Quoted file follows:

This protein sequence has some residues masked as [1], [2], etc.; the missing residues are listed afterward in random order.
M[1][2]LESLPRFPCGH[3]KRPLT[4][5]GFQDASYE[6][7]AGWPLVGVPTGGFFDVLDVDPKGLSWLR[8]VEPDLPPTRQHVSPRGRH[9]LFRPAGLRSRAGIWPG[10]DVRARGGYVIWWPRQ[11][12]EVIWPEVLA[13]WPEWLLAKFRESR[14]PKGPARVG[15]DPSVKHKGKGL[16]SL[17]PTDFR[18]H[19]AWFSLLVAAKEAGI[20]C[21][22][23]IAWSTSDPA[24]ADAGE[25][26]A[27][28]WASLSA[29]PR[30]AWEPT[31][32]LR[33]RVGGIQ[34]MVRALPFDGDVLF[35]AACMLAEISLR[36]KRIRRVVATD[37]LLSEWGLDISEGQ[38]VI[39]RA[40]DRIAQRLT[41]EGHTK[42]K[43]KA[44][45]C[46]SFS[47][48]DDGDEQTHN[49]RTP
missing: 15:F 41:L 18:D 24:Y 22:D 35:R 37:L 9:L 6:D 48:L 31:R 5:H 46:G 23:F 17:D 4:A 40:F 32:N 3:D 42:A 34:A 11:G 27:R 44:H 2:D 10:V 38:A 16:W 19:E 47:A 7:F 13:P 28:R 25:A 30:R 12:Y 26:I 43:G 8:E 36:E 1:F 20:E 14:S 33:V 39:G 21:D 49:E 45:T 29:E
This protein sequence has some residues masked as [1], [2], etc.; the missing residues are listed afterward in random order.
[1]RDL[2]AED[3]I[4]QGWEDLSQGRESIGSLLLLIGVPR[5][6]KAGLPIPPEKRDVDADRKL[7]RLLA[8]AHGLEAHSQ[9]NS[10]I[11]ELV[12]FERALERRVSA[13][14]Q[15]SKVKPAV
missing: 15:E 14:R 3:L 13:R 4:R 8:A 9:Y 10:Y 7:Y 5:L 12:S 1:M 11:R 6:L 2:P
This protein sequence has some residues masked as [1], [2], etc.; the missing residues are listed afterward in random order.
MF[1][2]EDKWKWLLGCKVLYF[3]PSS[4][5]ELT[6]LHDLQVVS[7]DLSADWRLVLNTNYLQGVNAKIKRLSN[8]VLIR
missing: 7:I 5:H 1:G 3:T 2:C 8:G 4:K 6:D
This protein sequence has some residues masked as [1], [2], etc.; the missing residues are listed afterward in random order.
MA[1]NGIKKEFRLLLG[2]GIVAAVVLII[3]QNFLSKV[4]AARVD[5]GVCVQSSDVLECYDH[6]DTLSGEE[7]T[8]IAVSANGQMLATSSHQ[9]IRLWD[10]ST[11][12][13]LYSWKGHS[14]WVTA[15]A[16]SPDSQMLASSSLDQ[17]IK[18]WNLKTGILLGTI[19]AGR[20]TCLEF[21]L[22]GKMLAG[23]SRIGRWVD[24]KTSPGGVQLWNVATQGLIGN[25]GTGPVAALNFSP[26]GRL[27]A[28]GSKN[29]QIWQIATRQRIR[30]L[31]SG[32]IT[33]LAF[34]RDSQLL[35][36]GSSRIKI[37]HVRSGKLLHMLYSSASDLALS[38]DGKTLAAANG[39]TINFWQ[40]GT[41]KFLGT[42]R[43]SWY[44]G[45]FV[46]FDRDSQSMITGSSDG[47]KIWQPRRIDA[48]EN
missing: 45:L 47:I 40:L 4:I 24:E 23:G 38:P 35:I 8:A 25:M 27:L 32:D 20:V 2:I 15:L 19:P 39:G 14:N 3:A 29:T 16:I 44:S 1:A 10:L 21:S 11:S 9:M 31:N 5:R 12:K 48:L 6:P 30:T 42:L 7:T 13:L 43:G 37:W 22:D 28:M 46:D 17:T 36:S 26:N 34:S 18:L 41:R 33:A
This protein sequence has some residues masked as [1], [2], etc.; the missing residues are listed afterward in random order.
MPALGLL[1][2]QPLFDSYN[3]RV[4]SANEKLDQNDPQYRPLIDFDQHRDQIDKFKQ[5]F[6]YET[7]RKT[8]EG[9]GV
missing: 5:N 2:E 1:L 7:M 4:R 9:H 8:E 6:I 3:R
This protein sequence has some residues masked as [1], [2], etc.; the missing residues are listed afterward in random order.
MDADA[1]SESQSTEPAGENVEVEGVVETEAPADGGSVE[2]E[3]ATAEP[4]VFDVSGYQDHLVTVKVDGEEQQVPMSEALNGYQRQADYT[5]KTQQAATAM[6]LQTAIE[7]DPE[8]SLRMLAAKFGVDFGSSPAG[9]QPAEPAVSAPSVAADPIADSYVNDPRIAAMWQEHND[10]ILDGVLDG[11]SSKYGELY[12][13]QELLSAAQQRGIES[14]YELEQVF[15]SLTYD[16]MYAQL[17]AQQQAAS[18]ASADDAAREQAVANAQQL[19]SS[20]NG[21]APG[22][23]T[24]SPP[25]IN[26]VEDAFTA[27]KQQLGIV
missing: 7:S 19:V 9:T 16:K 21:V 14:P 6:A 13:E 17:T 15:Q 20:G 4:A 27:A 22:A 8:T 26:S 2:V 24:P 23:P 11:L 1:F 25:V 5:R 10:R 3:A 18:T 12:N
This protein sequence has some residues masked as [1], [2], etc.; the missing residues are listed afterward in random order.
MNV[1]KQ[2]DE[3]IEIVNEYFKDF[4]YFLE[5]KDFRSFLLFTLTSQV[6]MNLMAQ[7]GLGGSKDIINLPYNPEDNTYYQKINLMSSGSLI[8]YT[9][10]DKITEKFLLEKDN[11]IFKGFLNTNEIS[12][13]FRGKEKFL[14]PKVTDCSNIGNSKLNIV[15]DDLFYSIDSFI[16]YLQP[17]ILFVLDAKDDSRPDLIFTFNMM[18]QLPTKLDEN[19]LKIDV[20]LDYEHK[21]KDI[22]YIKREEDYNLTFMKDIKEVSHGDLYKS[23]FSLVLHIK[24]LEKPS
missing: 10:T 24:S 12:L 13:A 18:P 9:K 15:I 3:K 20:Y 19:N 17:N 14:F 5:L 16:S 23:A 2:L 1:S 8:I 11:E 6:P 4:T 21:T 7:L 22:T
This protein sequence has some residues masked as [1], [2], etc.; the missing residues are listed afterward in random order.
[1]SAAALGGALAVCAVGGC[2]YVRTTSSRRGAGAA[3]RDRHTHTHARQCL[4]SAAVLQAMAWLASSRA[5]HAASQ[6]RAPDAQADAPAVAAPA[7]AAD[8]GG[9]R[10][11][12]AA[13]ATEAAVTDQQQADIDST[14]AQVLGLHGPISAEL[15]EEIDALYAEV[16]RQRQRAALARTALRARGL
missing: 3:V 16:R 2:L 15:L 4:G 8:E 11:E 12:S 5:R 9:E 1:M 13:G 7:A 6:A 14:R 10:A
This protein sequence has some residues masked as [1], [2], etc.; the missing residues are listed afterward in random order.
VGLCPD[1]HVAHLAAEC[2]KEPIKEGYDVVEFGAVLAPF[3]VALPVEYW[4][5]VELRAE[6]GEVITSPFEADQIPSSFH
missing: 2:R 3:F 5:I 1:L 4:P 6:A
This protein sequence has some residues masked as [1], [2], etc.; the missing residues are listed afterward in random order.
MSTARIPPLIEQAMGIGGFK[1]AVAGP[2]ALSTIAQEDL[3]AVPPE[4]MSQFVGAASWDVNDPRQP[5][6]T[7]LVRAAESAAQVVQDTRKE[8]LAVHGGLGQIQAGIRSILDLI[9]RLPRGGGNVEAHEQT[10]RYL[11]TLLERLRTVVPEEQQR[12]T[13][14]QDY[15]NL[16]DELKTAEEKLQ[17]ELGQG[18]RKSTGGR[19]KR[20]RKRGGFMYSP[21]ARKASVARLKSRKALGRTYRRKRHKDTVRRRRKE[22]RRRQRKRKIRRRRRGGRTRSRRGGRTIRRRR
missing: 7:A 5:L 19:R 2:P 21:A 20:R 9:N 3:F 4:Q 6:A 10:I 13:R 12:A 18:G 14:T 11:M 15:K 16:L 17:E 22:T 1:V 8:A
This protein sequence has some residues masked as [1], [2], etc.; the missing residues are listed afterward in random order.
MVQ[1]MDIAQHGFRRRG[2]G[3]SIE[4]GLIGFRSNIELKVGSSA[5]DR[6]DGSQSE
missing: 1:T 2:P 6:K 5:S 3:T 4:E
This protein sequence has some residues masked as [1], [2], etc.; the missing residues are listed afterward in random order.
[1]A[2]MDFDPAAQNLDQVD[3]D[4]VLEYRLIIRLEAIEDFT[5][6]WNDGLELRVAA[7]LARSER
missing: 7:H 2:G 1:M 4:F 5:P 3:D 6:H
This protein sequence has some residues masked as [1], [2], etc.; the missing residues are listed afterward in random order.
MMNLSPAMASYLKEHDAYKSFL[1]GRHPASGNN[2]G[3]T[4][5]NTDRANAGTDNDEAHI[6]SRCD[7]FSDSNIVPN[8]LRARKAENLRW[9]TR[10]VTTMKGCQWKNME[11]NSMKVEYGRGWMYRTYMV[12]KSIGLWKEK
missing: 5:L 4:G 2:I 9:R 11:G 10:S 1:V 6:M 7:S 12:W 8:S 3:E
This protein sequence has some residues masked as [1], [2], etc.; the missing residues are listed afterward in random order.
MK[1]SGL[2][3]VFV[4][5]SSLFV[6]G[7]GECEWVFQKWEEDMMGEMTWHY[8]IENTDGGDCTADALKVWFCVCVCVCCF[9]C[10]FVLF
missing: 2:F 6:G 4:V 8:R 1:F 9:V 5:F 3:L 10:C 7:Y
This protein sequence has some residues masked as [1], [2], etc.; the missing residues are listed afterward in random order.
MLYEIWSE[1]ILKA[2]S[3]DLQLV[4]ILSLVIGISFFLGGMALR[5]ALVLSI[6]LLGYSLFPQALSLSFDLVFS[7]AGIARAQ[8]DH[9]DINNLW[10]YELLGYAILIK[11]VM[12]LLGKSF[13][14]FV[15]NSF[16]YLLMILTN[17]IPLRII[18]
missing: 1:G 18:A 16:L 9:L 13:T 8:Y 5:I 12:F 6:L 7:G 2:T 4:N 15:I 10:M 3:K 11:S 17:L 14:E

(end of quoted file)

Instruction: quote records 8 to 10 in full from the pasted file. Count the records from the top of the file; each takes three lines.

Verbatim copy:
This protein sequence has some residues masked as [1], [2], etc.; the missing residues are listed afterward in random order.
[1]SAAALGGALAVCAVGGC[2]YVRTTSSRRGAGAA[3]RDRHTHTHARQCL[4]SAAVLQAMAWLASSRA[5]HAASQ[6]RAPDAQADAPAVAAPA[7]AAD[8]GG[9]R[10][11][12]AA[13]ATEAAVTDQQQADIDST[14]AQVLGLHGPISAEL[15]EEIDALYAEV[16]RQRQRAALARTALRARGL
missing: 3:V 16:R 2:L 15:L 4:G 8:E 11:E 12:S 5:R 9:E 1:M 13:G 7:A 6:A 14:R 10:A
This protein sequence has some residues masked as [1], [2], etc.; the missing residues are listed afterward in random order.
VGLCPD[1]HVAHLAAEC[2]KEPIKEGYDVVEFGAVLAPF[3]VALPVEYW[4][5]VELRAE[6]GEVITSPFEADQIPSSFH
missing: 2:R 3:F 5:I 1:L 4:P 6:A
This protein sequence has some residues masked as [1], [2], etc.; the missing residues are listed afterward in random order.
MSTARIPPLIEQAMGIGGFK[1]AVAGP[2]ALSTIAQEDL[3]AVPPE[4]MSQFVGAASWDVNDPRQP[5][6]T[7]LVRAAESAAQVVQDTRKE[8]LAVHGGLGQIQAGIRSILDLI[9]RLPRGGGNVEAHEQT[10]RYL[11]TLLERLRTVVPEEQQR[12]T[13][14]QDY[15]NL[16]DELKTAEEKLQ[17]ELGQG[18]RKSTGGR[19]KR[20]RKRGGFMYSP[21]ARKASVARLKSRKALGRTYRRKRHKDTVRRRRKE[22]RRRQRKRKIRRRRRGGRTRSRRGGRTIRRRR
missing: 7:A 5:L 19:R 2:P 21:A 20:R 9:N 3:F 4:Q 6:A 10:I 13:R 12:A 18:G 14:T 11:M 15:K 16:L 17:E 22:T 1:V 8:A